Everything is backed up in the cloud, and is also accessible via an iPhone app. If you need to access any of your files with your iPhone, you can do so on the go. Not to mention, Dropbox is very affordable. They have multiple plans:
- Free Account: 2GB storage space.
- $10 p/Month Account: 50GB storage space.
- $50 p/Month: 100GB storage space.
Find out more about Mac backup options by visiting the Dropbox website.
Mozy is one of the most versatile options for Mac backup. You can backup computers at home, or use it in the office for business reasons. Like other online backup solutions we’ve mentioned, Mozy is automated, so once you’ve set it up it should automatically backup your files and folders. With Mozy your backups are encrypted, so they’ll be safe and securely stored.
As well as an easy setup, it’s also smart. When first run, Mozy will backup everything, then from that time on will only backup files or folders which have been changed or altered. This saves time and effort on your behalf in ensuring new items are always backed up. The most recent versions of files are always accessible.
There are two different options for backing up – MozyHome and MozyPro. For $5.99 p/month, MozyHome will backup your files on your home computer. MozyPro offers both desktop licenses and server licenses. Desktop licenses are available from $3.95 per month + $0.50/GB per month, and server licenses are available from $6.95 per month + $0.50/GB per month.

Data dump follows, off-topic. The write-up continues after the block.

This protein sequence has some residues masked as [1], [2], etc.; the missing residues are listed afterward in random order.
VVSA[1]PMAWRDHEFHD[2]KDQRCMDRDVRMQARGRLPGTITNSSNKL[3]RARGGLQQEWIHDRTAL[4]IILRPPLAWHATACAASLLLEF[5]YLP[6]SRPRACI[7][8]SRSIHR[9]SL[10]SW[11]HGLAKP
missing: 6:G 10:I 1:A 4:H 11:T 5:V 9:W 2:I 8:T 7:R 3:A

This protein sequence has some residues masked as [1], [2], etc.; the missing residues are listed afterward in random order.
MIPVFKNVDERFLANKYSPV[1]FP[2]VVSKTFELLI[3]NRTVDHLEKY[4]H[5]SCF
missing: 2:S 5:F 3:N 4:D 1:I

Carbonite Online Backup
Carbonite offers unlimited backup for one flat price of $59.00 a year. For that money you receive:
- Completely automatic online backup
- Secure file transmission and storage
- Simple file recovery
- Access your files anywhere
Like a lot of services online, it’s always worth your while to try a free trial and backup services are no different. The last thing you want to do is sign up annually for a backup service for your Mac, and it sucks. Carbonite offers a 15 day free trial and if you don’t like the service after those 15 days have expired, the backups will stop. If you wish to continue the service you will need to enter payment information.